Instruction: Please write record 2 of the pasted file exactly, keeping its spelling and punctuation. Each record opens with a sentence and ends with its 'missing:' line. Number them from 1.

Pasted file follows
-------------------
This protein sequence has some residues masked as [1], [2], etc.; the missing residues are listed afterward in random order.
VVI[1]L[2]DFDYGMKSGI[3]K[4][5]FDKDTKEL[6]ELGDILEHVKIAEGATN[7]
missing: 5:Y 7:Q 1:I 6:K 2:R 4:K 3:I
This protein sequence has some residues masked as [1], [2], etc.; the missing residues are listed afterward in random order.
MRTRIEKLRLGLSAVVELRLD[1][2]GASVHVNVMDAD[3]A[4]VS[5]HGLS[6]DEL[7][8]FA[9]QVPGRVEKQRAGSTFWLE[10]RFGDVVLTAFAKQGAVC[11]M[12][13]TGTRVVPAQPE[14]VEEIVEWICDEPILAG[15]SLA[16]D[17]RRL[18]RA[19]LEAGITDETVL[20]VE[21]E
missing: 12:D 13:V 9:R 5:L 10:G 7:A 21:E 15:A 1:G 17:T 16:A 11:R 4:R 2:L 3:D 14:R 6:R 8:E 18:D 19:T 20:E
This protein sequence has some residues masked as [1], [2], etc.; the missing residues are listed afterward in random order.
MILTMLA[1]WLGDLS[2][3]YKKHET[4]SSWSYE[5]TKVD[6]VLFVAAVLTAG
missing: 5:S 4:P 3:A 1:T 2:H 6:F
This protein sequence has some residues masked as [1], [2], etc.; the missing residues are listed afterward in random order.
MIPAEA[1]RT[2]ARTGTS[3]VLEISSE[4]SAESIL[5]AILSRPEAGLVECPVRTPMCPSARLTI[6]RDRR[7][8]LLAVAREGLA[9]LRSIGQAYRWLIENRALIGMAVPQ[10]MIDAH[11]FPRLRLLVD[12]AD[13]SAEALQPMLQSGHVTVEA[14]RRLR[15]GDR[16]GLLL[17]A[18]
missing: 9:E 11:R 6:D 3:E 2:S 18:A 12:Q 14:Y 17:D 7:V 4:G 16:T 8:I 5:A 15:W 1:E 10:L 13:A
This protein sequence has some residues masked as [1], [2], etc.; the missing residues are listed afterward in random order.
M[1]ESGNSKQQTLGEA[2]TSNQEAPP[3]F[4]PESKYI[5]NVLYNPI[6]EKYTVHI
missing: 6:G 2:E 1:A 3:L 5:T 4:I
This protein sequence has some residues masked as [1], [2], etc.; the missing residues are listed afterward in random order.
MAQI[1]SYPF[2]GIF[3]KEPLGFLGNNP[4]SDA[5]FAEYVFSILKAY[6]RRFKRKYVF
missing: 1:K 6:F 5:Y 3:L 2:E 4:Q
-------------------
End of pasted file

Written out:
This protein sequence has some residues masked as [1], [2], etc.; the missing residues are listed afterward in random order.
MRTRIEKLRLGLSAVVELRLD[1][2]GASVHVNVMDAD[3]A[4]VS[5]HGLS[6]DEL[7][8]FA[9]QVPGRVEKQRAGSTFWLE[10]RFGDVVLTAFAKQGAVC[11]M[12][13]TGTRVVPAQPE[14]VEEIVEWICDEPILAG[15]SLA[16]D[17]RRL[18]RA[19]LEAGITDETVL[20]VE[21]E
missing: 12:D 13:V 9:R 5:L 10:G 7:A 21:E 15:A 1:G 17:T 16:A 11:R 4:R 2:L 3:D 14:R 6:R 8:E 18:D 19:T 20:E